A full list of recent awardees is below. Most of the recipients are universities and nonprofits. Some have partnered with corporations.
|Name||State||Award Amount||Project Type|
|University of Alaska Fairbanks||AK||$7,999,712||Social-Emotional Learning|
|New Teacher Center||CA||$7,998,782||Social-Emotional Learning|
|University of Southern California||CA||$7,998,815||Social-Emotional Learning|
|Orange County Superintendent of Schools||CA||$3,964,304||STEM|
|American Institutes for Research||DC||$7,999,777||Social-Emotional Learning|
|Digital Promise Global||DC||$3,996,372||STEM|
|Duval County Public Schools||FL||$3,502,713||STEM|
|School Board of Miami-Dade County||FL||$12,000,000||Teacher PD|
|North American Native Research and Education Foundation INC||ID||$3,568,382||STEM|
|Computer Science Teachers Association LLC||IL||$10,492,565||Teacher PD|
|Ohio Valley Educational Cooperative||KY||$3,999,633||STEM|
|Jobs for the Future, Inc.||MA||$4,000,000||STEM|
|Education Development Center, Inc.||MA||$3,999,826||STEM|
|The Johns Hopkins University||MD||$5,879,943||Social-Emotional Learning|
|The Curators of the University of Missouri Special Trust||MO||$3,932,204||STEM|
|Missouri State University||MO||$3,996,749||STEM|
|Appalachian State University||NC||$11,999,692||Teacher PD|
|Rutgers, The State University of New Jersey||NJ||$4,000,000||STEM|
|Charleston County School District||SC||$11,932,890||Teacher PD|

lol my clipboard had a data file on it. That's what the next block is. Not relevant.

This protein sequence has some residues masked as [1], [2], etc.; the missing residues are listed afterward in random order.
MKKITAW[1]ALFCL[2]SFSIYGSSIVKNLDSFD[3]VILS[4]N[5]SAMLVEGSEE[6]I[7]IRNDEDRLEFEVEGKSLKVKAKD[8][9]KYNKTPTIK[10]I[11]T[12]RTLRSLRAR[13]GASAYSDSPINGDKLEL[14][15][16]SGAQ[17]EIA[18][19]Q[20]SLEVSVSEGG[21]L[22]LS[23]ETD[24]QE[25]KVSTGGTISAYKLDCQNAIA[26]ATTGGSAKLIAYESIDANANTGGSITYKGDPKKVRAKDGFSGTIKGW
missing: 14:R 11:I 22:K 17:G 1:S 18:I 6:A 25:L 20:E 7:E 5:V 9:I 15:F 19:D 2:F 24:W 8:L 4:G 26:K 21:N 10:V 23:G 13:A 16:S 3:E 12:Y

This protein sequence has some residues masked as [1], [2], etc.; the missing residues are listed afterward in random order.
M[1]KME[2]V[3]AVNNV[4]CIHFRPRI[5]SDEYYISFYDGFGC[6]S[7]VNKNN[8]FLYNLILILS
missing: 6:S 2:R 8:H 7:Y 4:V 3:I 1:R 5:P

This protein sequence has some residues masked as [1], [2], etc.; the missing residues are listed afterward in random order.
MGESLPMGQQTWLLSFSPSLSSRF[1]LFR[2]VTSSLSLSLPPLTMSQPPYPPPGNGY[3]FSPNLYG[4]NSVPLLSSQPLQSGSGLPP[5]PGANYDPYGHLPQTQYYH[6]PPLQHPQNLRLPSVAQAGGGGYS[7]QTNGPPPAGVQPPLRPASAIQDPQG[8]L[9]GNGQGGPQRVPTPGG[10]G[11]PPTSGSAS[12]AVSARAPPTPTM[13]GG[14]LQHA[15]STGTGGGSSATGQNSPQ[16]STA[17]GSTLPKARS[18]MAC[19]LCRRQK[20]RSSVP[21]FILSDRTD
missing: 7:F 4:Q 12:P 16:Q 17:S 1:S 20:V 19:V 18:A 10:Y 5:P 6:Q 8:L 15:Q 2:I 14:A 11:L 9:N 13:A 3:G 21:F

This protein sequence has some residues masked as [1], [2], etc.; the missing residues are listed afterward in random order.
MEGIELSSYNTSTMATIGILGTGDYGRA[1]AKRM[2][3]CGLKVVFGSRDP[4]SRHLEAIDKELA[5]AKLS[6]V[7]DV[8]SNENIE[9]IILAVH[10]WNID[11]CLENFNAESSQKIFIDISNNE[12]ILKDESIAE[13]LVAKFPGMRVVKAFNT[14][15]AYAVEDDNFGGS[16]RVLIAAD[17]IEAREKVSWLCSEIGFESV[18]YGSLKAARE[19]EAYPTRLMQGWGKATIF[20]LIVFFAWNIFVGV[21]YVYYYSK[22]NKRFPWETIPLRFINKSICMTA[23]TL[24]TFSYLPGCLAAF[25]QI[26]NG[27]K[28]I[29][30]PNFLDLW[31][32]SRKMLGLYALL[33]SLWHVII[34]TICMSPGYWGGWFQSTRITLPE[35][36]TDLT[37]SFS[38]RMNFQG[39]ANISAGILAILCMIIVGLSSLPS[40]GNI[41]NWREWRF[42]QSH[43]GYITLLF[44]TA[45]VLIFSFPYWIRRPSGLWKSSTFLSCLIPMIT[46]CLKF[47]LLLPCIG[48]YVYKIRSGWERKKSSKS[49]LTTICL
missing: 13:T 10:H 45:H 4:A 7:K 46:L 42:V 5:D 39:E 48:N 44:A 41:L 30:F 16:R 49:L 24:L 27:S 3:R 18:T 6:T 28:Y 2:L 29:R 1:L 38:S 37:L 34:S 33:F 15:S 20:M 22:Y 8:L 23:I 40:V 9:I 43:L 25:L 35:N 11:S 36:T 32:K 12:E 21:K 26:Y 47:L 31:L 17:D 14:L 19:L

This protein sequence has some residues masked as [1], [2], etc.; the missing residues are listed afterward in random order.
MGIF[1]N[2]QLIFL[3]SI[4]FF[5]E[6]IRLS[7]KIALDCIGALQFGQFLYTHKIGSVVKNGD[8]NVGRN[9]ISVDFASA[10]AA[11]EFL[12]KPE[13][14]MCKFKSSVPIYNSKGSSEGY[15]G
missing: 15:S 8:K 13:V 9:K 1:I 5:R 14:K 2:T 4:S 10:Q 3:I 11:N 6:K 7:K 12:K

|Voorhees College||SC||$5,822,638||Teacher PD|
|Texas A&M Research Foundation||TX||$7,999,563||STEM|
|Intercultural Development Research Association||TX||$3,898,640||STEM|
|Region 18 Education Service Center||TX||$9,053,450||Teacher PD|
|Virginia Advanced Study Strategies||VA||$10,864,212||Teacher PD|
|Educational Service District 105||WA||$4,000,000||STEM|
This isn’t just a Betsy DeVos problem, although it’s true that she has repeatedly spent money on her pet projects. Americans should always demand a better explanation of where school funding goes.
- Who gets funding?
- How is it used?
- What are the results?
Years ago, I managed a $27,000 state grant for a small program for teens. I was encouraged to attend a grant-writing workshop, and the grant had to be written outlining specifics. Later the program was evaluated to see if teachers and students were benefiting. This was a serious process that enlisted a lot of time and effort on the part of teachers and staff. It turned out to be successful but is the same protocol followed today, especially for larger grants? It’s troubling to see funding dolled out without seeing the actual plans or learning later how those programs worked.
Let’s hope the next administration will direct funds more fairly, showing Americans clearly how the money is spent, how it is used, and how it will improve instruction. Funding should directly support teachers to do their jobs.
If you know more about these programs, positive or negative, please share.